At Travel Counsellors, our success is built on the fact that our business model is flexible, scale-able and proven. At the last count, we’d identified no less than 15 different ways of working among our creative Travel Counsellor community - what we call ‘Operating Models’. So, it’s definitely not a case of ‘one size fits all’.
Here are just some of the different ways Travel Counsellors run their businesses:
Many Travel Counsellors up and down the country share office spaces so they keep that team spirit that they loved when working at their previous job. Formby-based Travel Counsellor, Dave Griffin, works with fellow TC’s, Dean, Louise and David. They’ve just moved into brand new offices, after several successful years of working from the same premises.
Why do it?
Sharing premises has allowed each of the TCs to run their own businesses, but also to pool their efforts and take on larger accounts that they simply wouldn’t have been able to service on their own. In Brighton, Travel Counsellor Tim Fitzgerald works from a buzzy co-working space, where other local TC’s pop along to hot-desk alongside him as and when it suits them. The best of all worlds!
Our most successful Corporate Travel Counsellor, Antony Guy, passes over a number of leads he receives to fellow Travel Counsellor, Becky Stephenson.
Why do it?
Lead-sharing enables you to promote a streamlined service across multiple markets - a ‘one-stop shop’ - as you might not be an expert in all types of travel. Antony, whose focus is Corporate clients, says: ‘I’m not comfortable booking Leisure, but I want to ensure I offer a complete service to my clients.’ So, with lead share, you know you’ll never need to turn business away.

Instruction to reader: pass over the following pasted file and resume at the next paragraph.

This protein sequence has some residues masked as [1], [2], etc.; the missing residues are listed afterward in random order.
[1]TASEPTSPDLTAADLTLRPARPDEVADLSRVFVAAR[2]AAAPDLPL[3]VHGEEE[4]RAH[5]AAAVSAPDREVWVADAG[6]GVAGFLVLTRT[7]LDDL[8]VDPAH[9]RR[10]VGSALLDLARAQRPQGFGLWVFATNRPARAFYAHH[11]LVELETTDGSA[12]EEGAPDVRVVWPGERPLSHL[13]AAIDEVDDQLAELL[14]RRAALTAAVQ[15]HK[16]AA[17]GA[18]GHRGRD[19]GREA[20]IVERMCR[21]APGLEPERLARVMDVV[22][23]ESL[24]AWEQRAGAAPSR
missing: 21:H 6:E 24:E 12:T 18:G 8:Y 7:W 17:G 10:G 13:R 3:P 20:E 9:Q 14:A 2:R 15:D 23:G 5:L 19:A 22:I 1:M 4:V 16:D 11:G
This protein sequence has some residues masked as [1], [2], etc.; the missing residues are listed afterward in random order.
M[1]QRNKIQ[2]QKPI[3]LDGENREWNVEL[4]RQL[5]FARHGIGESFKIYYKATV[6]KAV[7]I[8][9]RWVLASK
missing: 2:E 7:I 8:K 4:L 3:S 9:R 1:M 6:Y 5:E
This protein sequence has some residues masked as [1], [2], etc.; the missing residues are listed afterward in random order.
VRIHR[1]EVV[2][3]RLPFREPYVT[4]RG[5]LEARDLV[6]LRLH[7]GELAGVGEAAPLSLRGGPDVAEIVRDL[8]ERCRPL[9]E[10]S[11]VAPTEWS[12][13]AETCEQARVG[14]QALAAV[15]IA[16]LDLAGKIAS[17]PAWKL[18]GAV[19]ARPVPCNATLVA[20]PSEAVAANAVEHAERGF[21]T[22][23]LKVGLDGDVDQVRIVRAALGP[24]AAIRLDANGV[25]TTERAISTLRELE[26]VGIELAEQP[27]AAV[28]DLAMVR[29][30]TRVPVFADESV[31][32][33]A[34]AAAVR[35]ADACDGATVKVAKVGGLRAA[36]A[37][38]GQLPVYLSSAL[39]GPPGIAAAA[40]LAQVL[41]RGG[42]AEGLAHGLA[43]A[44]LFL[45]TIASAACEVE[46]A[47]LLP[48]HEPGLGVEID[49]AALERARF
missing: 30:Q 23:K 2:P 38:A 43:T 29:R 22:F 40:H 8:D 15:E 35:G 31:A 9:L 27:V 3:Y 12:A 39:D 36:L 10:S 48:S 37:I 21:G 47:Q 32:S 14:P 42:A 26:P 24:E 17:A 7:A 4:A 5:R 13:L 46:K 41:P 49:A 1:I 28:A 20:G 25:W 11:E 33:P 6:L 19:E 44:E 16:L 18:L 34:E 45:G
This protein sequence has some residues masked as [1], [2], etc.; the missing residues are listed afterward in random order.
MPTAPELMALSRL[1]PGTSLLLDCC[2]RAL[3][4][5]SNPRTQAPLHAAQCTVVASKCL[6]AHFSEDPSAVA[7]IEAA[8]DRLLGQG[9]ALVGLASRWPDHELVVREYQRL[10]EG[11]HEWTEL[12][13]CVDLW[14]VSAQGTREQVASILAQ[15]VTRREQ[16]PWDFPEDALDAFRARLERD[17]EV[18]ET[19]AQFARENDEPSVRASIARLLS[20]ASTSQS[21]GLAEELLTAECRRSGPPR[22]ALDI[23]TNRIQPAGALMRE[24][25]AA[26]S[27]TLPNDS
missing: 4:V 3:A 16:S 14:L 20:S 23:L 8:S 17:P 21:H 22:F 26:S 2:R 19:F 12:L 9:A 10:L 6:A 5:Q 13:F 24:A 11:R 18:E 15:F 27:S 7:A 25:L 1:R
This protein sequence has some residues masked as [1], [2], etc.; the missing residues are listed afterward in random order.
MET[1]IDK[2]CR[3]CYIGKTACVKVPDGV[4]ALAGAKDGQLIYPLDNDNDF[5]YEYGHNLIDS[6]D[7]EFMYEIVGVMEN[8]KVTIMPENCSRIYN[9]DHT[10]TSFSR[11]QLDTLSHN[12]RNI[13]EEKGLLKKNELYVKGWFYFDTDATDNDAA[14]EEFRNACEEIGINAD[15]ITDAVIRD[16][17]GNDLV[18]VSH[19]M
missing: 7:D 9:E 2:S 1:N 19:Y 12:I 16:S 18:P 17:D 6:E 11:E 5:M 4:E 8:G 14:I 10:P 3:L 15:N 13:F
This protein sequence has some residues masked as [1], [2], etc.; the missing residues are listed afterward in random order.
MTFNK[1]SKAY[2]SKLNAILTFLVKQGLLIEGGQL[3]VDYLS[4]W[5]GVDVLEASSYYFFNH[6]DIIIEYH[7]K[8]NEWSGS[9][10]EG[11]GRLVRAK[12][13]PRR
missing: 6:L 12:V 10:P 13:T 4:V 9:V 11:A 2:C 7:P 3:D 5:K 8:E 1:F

TC Assistant is where a Travel Counsellor employs a trusted assistant to help with running their business. This person is often a family member, friend or ex-colleague.
Why do it?
Employing a TC Assistant frees you up to spend time with your clients. The role of the Assistant is to support with admin, marketing and all things ‘back-office’, but they stop short of making bookings - that’s your job. Travel Counsellor, Lorri Leeman, who employs her daughter, Samantha, says: ‘It’s an investment. Employing Samantha has enabled me to spend more time with customers, and I’ve even increased my margin thanks to her encouragement.’
Travel Counsellors Lynne Jordan and Jenni Bradnam operate successfully this way. Why do it? It brings reciprocal benefits and plays to both Travel Counsellor’s different strengths. The set-up is a bit like TC Assistant, but here duties are shared between two franchisees, rather than by a TC and an Assistant. You have a formalised arrangement with a fellow Travel Counsellor who can manage and process bookings for you, cover you if you go on holiday and speak to customers and suppliers on your behalf.
As TC Kashan Ashwell’s business grew from strength to strength, her husband, Andrew, left his job as Management Accountant to come and work with her. Why do it? To share responsibilities and spread the workload. Having someone there to ‘hold the fort’ - to be a second ‘you’, almost! Kashan says, ‘I needed help and was ready to hire someone. Then I thought, why not ask Andrew to come and work with me!’
Corporate Account Sharing
Travel Counsellors, Kevin Harber and Kim Wiltshire, had been colleagues for over 40 years before joining Travel Counsellors together as a team. Although they are separate branches, they share accounts and all commissions, with each drawing a salary from the business.
Why do it?
The benefits include joint knowledge of all accounts and clients, so both TC’s are equally equipped to handle all clients and bookings, ensuring a seamless continuity of service all the time, including when one of them is away. Kevin says, ‘The TC business model is ideal as it’s so flexible. Although the support is there, we make all the decisions. It works for us.’
Hear from Kevin here